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My voyage of discovery with hierarchical tagging. All comments/advice appreciated

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For some, this may be "TL;DR"   I hope I've organized this usefully for easier reading.

Desire:  I would like to resume using tags again in a "more better" way.

Maybe we can all learn if you will share your candid thoughts about my Personal Shackleton Tagging Expedition.

"Men wanted
for challenging journey.

Low, close, intimate contact, long hours of complete darkness.
Stamina critical. Safe return doubtful.
Honor and recognition in event of success."

Current Tag Status:  I abandoned organized tagging years ago. I am still hiding in my safe space after my failed voyage
Evernote Database:  Large collection of about 50,000 notes. Estimated 3,000 tags. (NOTE: Evernote allows up to 10,000 tags.)

Tagging Purpose:  To support research, writing, collating information. 
Vision:  Support my writing process by using Evernote to roughly approximate the Zettlekasten concept by which notes may be tagged and/or linked.
NOTE: I am not trying to recreate the full Zettlekasten system, merely copy some of its functionality using tagging and note linking.

I've not researched recent Discussion threads about tagging yet am generally aware of the various "schools of thought."

Brief history:  I originally started with individual tags.
                     They grew too numerous to assign quickly.
                      Figuring that hierarchical tags might help, I spent much time creating a tag hierarchy. 

I abandoned creating a tag hierarchy because of the cumulative effects of the following:

  1. I had to locate about 2,000 tags hierarchically and later edit and simplify them.
  2. I decided NOT to discard existing tags until all were relocated, else it might defeat the purpose by destroying potentially useful metadata. 
  3. I discovered that dragging tags was very slow
  4. I discovered that I continually need an overview of the entire hierarchy, but at that time the app wasn't conducive for toggling between fine details and the big picture and back.
  5. As the hierarchy grew, scrolling to reposition tags got even slower.
  6. I tried creating tag "metacategories" using punctuation marks at the start of some tag headings, but this had unexpected effects on alphabetical ranking and I could not figure out the alphabetization order for punctuation.
  7. I realized I couldn't rationalize and simplify the hierarchy, because I could not see the entire tag list on screen or in a print out.
  8. Unable to see the entire tag list, I concluded hierarchical tagging was unmanageable at least at this scale.
  9. I checked a few third party apps but concluded they were immature and of no use.
  10. I immediately knew that New Zealand evenote visual mapping company would be "a-goner" when they hired a documentation person whose material was useless.

Good old "Al Bell" --- Remember him?  Alexander Graham Bell.
He invented the telephone a while back.

At some point in the process, he apparently said,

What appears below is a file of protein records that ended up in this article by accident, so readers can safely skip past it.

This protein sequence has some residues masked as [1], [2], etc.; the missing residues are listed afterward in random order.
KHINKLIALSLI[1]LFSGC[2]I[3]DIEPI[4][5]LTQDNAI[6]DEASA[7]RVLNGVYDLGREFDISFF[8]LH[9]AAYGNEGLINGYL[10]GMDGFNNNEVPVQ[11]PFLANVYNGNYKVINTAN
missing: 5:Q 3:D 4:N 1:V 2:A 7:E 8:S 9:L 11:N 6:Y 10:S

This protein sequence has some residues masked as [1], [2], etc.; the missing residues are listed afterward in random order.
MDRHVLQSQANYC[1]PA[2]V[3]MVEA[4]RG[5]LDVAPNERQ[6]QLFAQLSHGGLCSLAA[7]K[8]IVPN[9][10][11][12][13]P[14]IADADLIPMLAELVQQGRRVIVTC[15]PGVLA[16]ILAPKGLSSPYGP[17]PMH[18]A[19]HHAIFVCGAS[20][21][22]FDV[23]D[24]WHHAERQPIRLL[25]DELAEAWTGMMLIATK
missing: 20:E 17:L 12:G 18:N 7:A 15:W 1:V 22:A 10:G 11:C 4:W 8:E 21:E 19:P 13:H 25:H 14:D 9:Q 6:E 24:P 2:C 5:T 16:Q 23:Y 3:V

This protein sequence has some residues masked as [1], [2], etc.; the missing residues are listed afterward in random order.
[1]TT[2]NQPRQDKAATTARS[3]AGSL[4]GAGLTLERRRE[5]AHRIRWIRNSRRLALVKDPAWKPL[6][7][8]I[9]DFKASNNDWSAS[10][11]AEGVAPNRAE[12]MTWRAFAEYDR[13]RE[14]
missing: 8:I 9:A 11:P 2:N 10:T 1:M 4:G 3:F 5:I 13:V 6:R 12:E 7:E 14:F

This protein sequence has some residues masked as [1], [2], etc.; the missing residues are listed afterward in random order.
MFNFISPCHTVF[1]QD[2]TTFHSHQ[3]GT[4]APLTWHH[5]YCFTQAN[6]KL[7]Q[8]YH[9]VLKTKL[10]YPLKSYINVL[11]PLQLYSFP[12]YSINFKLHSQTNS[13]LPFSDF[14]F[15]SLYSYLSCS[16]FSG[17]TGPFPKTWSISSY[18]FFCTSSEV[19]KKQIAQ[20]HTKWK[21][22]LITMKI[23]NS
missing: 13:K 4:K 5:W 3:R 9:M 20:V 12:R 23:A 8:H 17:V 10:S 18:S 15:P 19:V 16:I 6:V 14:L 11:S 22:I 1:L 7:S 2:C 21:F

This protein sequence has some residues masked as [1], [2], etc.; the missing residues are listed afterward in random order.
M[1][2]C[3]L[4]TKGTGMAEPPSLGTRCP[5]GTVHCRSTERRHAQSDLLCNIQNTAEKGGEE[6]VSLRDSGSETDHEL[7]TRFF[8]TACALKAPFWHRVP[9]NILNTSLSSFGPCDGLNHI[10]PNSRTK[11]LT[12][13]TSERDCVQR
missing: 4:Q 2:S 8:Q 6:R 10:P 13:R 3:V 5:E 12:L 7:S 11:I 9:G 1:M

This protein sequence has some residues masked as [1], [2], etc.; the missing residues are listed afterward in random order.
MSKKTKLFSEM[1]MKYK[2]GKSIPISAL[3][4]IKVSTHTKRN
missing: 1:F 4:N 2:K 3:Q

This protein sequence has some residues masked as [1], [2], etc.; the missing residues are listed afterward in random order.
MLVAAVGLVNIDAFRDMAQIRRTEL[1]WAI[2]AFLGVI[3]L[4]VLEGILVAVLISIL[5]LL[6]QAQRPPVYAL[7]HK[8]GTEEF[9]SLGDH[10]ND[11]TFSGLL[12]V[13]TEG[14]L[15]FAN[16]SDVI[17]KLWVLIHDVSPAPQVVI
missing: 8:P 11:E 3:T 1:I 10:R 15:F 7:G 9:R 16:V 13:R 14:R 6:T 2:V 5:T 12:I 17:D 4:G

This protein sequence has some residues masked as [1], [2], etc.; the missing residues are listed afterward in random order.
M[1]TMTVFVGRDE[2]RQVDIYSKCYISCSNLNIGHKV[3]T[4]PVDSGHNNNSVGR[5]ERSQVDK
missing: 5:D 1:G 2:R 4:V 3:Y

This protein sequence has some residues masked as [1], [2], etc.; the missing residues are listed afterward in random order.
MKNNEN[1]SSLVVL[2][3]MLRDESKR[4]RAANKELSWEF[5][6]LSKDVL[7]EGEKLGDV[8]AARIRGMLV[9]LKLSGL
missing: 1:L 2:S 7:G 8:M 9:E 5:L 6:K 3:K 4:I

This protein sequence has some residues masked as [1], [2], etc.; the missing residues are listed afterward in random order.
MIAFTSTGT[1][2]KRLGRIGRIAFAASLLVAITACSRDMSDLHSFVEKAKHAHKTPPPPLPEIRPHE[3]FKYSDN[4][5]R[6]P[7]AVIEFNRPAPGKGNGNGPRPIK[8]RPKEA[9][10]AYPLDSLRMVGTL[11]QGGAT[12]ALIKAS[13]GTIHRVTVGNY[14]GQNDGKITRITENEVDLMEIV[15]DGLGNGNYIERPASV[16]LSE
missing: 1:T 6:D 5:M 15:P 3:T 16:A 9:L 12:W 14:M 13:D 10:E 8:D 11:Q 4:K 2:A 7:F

"What hath God wrought?" Maybe that was Horace Greeley?


even comments which suggest I should have known beforehand that such a Voyage of Discovery would lead to disaster.


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  • Level 5*

Despite your lengthy description of the issue it isn't exactly clear what you want from a tagging system.  If you're clipping random full articles and want an easy way to collate all that relate to a specific subject,  I'd have thought that a series of searches on (for example) "moon landing" and "space" would quickly get you a lot of information without any tagging at all.  I tend to use tagging as an adjunct to searches.

Searching my system for 'space' gets me 1000+ hits (I'm a geek) - but many of those are sci-fi books rather than factual articles.  If I add some qualifiers like

  • -amazon
  • -spacex

...the hits drop to 800 or so,  and I can still see more sub-categories like 3d printing that would reduce the number further. 

Once I have the hits reduced to what seems like a usable minimum I'd then add a tag to all my hits so I don't have to use an unwieldy search string again (although I might also save the search...) and can get back to this list with one click.  A tag will show me where & when I did my research for a specific task - <Forum-20220620> forinstance.

There are many ways to use tags - Evernote has some help pages here: Tags Overview - and there are endless Youtube videos by various people on the topic.  The only tips to remember are:  keep your system simple so you can apply it consistently,  and don't change horses once you start without an overpoweringly good reason - for better or worse your system is your system,  and the more you use it,  the more helpful it can be.

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Any tagging sytem is a very personal choice based on the users workflow and use case. You've already had some good suggestions. 

I'll just add one other suggestion. Tags are great for metadata that is not really searchable in any other way. For example I classify notes on one particulat topic based on the type of content. Each is prefixed with a + so I can find all of them together if I need to. So for example +tutorial, +mynotes, +blogpost , +reference, +readinglist etc.

I have another set of tags based on their importance ($critical, $pinned etc) and another set based on action .toread, .learnthis etc

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